GREENS MP Jeremy Buckingham has slammed Whitehaven Coal’s Maules Creek and Vickery mine projects in a visit to the region.
However, the company says the politician was pushing his ideology-driven agenda without any facts.
“It’s clear to me that after meeting with concerned farmers, that Vickery mine is the most stupendously dumb mining project I have ever seen,” Mr Buckingham said.
“To put a 10-million tonne per annum coal mine 400 metres away from the Namoi River is reckless, stupid and must be opposed.
“The project puts agriculture and water quality at risk for people thousands kilometres downstream.”
Whitehaven says its science shows the mine will not impact the river, with the company even voluntarily moving the mine further away as a sign of good faith.
However, Mr Buckingham said “no one trusts Whitehaven’s science, nor are they good corporate citizens”.
He also took aim at the Maules Creek mine, which he said was drying out nearby water resources.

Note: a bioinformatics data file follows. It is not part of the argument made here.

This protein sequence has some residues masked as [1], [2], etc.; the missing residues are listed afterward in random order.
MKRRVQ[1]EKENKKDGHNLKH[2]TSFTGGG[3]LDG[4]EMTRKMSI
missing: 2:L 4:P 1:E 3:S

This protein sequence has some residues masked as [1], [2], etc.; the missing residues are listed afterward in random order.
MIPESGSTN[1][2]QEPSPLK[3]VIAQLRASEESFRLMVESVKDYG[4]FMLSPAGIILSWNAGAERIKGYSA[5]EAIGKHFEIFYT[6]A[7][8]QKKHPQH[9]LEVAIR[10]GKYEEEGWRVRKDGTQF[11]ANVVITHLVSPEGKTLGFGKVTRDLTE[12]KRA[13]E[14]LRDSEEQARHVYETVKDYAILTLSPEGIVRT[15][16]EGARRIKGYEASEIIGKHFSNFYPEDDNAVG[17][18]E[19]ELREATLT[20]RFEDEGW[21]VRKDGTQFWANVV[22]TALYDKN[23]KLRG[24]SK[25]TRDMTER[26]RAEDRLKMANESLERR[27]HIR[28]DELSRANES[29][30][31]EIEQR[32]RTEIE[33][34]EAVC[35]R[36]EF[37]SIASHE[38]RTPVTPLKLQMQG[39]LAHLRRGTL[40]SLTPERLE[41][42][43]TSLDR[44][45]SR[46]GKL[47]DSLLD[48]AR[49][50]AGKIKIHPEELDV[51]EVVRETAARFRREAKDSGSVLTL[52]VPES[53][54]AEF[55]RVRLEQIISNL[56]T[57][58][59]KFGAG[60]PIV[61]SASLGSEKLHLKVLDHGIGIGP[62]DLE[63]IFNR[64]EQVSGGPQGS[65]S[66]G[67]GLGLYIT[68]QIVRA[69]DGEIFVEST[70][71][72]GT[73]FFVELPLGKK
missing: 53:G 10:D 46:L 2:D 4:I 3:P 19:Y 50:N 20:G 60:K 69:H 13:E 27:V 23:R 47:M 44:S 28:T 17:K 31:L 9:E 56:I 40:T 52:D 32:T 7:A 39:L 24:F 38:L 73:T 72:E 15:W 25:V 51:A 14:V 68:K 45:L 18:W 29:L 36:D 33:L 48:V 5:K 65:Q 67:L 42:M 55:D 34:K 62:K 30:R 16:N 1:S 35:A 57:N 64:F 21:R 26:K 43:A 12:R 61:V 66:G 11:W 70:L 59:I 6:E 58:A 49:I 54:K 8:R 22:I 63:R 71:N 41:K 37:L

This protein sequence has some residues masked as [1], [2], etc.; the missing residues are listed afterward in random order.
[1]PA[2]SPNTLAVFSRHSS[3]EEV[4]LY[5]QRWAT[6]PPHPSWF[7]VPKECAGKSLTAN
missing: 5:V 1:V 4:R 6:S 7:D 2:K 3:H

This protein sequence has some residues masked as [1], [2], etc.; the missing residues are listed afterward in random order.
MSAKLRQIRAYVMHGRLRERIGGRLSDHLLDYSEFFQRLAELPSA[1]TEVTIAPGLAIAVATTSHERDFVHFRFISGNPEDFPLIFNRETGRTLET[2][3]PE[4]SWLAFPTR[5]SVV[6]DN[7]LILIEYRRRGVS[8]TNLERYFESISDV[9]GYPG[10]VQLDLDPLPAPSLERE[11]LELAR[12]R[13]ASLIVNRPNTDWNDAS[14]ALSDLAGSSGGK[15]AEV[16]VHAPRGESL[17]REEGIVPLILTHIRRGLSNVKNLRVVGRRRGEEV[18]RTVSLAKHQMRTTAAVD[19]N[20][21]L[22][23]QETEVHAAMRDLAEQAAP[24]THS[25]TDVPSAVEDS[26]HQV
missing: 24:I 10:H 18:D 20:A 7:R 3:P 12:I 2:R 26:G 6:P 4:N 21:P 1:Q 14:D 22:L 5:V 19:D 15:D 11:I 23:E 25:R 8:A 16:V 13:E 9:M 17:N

“At a time when some rainfall is hitting the region, Maules Creek is running dry,” he said.
“I’ve been out here around 10 times as an MP. Two years ago we took drone footage of the mine, and we took some this time to compare the impact over what is a relative short period of time.
“The differences is clear to the naked eye. It’s clearly impacting the Leard forest, which has been utterly decimated.”
A Whitehaven Coal spokesperson said Mr Buckingham’s visit to the region showed “once again he has never let the facts get in the way of his ideology driven, anti-business, anti-jobs agenda”.
They hosed down Mr Buckingham’s Maules Creek water claims, pointing to publicly available data from the Land and Water Commissioner and recently-appointed NSW Drought Commissioner.
“It shows the close correlation between rainfall and seasonal bore draw down effects related to irrigation activities,” the company spokesperson said.
“The correlation is apparent since the commencement of large scale irrigation in the area.
“Records indicate since mid-2016 there hasn't been enough rainfall to generate recharge of the alluvial aquifers. In other words, drought is implicated in bore draw downs, not mining.”